“I have to commute out from Buellton,” she said. “And I’m at the top of the pay scale for the Santa Barbara School District.”  

Amy Woods, a faculty member at La Colina Junior High School, said that when she first began her career in 2003, new teachers started at around $40,000 a year, rent for a one-bedroom apartment was around $1,000 a month, and health insurance was covered by the district. 

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In comparison, in 2023, Wood continued, new teachers start at around $50,000 a year, they pay a minimum of $3,500 in out of pocket expenses, and the average cost of a one bedroom is approximately $2,600 a month. 

“If we factor in inflation, this means that new teachers are making less money and paying 160 percent more to live in this town,” she said.

Wood said that teachers in neighboring school districts, such as Montecito Union, Cold Spring, Goleta Union, and Hope, are “making an average of almost $25,000 more a year at the top of their pay scales.” 

“In the past five years, I watched a number of colleagues leave the district due to the low salaries, subpar insurance, and lack of support,” she said.

Although the issues brought up by representatives from the SBTA were not on the board’s agenda Tuesday night, SBTA President Adriansen acknowledged one agenda item, the Student Outcomes Report, in her comment. 

The report on student outcomes revealed areas in which the district has improved, such as increases in graduation rates and UC enrollments since the 2018-2019 school year, but also areas in need of improvement, such as high rates of chronic absenteeism among students.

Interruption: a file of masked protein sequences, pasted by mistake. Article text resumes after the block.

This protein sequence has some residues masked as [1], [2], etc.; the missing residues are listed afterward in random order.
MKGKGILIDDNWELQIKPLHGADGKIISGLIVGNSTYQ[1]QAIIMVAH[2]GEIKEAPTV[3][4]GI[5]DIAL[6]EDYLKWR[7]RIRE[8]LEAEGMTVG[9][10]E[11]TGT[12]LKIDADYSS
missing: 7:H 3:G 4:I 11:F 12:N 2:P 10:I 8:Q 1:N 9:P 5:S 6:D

“Student outcomes are important. However, a revolving door of teachers because they can’t afford to live in Santa Barbara, not giving elementary teachers adequate prep time to plan, and high caseloads for special-education teachers will not improve student outcomes,” Adriansen said. 

Eric Nichoson, a special education teacher at Santa Barbara High School, said that he’s been working in his role for the last 18 years. “In short, what I’ve experienced is that we scramble every year to fill vacancies in special-ed,” he said. “We get new teachers up and running, and within a few years, they’re gone. At the high school level, staff turnover is especially difficult on the students we serve.”

The board thanked the public commentators for taking the time to voice their concerns. Board Vice President Virginia Alvarez expressed her support, saying her aunt was a teacher and was the one who taught her how to read. 

In its statement, the school district said it “acknowledges the economic factors at play in our area (and much of California), as external forces beyond our control and our limited revenue resources continue to concern all employees. We also note that successor contract negotiations are approaching. We believe those negotiations are the appropriate forum in which to address these challenges and fiscal limitations.

“The district is confident both parties will continue to work together in good faith to reach a mutually acceptable agreement. The district is also committed to continuing to analyze budgets and looks forward to successor contract negotiations where wages will be discussed.”